George Mountis (Chrysostomides) and Egor Efanov (Vizor)

Now that we've defined the context (the environment that applies the pressure on our group, triggering adaptation), I'd like to talk about the specific skills that I observe in the best of our community's members:

Expertise in the specific field

This is the requisite for adding value to the network: to be ahead of others in a specific field – whether it's a local or a global matter, IP or transactions, litigation or regulation. Whatever you focus on, people follow the experts in the area.

And the nature of our professional network is that it amplifies the feedback. If you're good – your clients will carry you forward on their shoulders. And if you're not, then neither a sleek website nor a great profile write-up will help much.

A grasp of video games

There's thousands of lawyers for every sector, but only a few 'get it' in regard to video games, their production and operation process – because the industry keeps evolving, and you must be passionate about it in order to be able to follow the path.

It's not enough to enjoy a game or two on Switch. You need to understand how games are made, and what's in the minds of the people who develop and release them (who we, as counsels, serve).

Connectivity and collaboration

The global footprint of most studios, and the multi-jurisdictional nature of most key issues, drive the need to be good at collaborating with others. If you throw a dog into a pool, it will swim. If you throw 5 good counsels with a collaborative gene into a panel, they will deliver a great talk.

At law firms, this means cross-border cooperation. In-house, this implies the ability to share experience with legal teams at the other studios. The one-way streets see little traffic; 'you show me yours and I'll show you mine' is still the rule, even if your studio is a Very Important Studio.

So where does this leave us?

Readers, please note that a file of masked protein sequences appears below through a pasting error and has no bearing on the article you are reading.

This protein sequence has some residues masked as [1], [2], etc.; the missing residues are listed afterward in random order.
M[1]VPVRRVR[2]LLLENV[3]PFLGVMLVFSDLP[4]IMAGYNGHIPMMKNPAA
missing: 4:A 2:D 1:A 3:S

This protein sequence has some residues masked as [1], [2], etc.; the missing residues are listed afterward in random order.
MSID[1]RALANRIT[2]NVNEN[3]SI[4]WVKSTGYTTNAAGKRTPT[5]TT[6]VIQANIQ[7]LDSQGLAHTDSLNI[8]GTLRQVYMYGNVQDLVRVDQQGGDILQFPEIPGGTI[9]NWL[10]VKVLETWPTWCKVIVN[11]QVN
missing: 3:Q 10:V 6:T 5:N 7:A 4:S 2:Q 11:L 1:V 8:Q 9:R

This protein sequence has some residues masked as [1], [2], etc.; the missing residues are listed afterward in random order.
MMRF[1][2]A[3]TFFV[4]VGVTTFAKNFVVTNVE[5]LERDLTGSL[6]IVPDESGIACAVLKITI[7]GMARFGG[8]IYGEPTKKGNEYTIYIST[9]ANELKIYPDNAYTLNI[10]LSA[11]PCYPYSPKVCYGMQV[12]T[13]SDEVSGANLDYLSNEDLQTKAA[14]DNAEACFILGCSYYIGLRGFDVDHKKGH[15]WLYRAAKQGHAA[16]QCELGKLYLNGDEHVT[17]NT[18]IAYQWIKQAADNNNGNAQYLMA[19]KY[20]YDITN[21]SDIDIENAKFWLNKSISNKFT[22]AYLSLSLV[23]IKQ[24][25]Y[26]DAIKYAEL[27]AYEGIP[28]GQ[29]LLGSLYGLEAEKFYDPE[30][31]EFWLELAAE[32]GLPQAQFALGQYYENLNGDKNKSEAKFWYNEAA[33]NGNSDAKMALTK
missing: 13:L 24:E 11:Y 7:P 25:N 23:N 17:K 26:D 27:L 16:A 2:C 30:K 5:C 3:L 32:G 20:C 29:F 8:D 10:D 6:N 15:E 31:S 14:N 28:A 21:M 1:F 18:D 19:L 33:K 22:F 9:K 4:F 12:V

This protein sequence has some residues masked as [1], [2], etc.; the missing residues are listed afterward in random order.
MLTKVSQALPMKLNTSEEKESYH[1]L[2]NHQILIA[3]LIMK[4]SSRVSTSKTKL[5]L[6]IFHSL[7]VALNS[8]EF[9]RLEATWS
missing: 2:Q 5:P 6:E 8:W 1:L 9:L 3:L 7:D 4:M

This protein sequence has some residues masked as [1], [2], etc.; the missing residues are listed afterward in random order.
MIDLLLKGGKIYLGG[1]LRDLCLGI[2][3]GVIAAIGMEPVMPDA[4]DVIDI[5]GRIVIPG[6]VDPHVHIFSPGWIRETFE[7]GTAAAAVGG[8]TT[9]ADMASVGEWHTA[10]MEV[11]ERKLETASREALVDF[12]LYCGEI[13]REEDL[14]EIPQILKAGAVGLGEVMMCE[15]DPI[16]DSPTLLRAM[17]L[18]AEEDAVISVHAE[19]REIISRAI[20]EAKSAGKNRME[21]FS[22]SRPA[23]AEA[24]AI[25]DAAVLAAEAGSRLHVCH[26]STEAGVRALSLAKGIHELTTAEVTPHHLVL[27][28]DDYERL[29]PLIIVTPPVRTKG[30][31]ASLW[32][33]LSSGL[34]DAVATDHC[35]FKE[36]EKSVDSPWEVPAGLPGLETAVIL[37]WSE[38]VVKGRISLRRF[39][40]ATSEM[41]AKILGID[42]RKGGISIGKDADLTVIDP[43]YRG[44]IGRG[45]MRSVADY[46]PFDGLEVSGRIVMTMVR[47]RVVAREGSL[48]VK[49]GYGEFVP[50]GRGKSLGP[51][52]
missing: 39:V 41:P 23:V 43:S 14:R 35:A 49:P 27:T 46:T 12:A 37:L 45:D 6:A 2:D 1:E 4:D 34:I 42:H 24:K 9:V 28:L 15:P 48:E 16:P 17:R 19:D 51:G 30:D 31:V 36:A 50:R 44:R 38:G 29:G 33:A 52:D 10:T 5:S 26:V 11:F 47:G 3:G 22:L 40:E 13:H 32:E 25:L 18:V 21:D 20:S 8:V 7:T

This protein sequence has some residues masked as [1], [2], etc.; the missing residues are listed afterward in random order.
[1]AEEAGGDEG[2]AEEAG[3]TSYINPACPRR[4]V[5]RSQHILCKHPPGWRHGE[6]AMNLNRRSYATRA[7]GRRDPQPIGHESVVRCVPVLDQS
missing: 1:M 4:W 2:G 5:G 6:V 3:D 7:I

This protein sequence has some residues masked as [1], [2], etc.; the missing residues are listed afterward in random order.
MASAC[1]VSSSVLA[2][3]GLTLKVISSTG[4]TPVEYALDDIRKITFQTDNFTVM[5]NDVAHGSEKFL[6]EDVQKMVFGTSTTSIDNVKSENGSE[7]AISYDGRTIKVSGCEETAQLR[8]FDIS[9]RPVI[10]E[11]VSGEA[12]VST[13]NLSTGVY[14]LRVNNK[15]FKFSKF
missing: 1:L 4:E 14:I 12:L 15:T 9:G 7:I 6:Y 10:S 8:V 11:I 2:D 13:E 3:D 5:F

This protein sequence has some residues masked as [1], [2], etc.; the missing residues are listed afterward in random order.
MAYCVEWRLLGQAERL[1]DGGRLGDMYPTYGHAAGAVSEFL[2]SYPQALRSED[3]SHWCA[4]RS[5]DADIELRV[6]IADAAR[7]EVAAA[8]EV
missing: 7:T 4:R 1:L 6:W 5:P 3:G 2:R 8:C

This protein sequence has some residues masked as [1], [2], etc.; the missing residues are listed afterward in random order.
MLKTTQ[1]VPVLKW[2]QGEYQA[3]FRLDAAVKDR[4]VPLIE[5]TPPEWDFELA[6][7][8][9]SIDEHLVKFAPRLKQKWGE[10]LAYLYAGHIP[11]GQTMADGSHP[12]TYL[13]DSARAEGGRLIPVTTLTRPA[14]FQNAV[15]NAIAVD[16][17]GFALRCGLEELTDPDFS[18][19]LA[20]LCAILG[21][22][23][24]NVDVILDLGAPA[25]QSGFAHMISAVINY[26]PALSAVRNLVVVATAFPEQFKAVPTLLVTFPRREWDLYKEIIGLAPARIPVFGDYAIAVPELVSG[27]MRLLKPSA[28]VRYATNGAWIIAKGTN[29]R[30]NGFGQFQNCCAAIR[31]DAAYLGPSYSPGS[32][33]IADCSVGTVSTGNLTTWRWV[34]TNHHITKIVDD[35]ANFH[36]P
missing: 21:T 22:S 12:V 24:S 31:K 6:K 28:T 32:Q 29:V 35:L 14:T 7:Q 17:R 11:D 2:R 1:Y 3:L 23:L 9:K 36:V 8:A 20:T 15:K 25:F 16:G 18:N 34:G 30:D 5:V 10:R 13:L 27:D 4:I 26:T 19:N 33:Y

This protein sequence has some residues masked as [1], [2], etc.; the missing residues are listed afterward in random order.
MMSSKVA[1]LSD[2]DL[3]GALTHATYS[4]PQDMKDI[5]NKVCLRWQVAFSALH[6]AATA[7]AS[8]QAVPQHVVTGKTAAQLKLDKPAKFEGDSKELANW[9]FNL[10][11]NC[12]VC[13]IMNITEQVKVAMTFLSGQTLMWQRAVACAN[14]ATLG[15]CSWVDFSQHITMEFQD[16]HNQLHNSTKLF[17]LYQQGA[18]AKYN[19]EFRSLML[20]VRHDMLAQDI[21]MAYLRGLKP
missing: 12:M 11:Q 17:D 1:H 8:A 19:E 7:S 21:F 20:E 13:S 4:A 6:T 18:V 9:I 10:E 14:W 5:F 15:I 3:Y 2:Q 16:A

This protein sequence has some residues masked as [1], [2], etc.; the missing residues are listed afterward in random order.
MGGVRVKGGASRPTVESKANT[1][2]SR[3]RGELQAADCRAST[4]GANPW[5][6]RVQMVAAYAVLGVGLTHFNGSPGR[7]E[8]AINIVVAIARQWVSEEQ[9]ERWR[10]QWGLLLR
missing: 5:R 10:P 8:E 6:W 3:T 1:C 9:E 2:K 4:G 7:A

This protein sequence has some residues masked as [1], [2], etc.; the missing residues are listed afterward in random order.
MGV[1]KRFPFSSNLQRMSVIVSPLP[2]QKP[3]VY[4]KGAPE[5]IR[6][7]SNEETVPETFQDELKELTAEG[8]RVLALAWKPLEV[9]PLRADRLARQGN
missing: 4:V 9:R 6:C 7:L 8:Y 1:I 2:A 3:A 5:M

Well, just look at the guys above, who delivered an outstanding panel on Advertising in Limassol (and won the Audience Choice Award at the end of the day): they are the experts in their field; they know video games; and if they would have collaborated just a bit more, they would have had to set up their own law firm.

This, in essence, is who we are: a human-powered multi-nodal community organism, where each node adds a lot more value to the system than it possesses on its own, in isolation. Personally, oftentimes I feel like a neuron passing signals: a GC is looking for a privacy counsel in Argentina; a studio BD is looking for advice on Chinese taxes; I don't know the answers, but I do pass the messages.

As the de-globalization accelerates, the value of a community like ours will only increase. The world seems seriously intent on going to hell without further regrets. But the thing is – we don't have to follow. As cross-culture experts, we see well beyond the haze of hatred.

I remain confident that our collective identity, and the friendships that we've built over the years, firmly anchor our community in the collaborative space – helping us do our part in shaping the future of the larger industry.

With this, I wish Καλό Πάσχα to those who celebrate today – and until later!

/ Sergei Klimov

To the sponsors of Summit On Tour II: thank you!

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Jamie Larson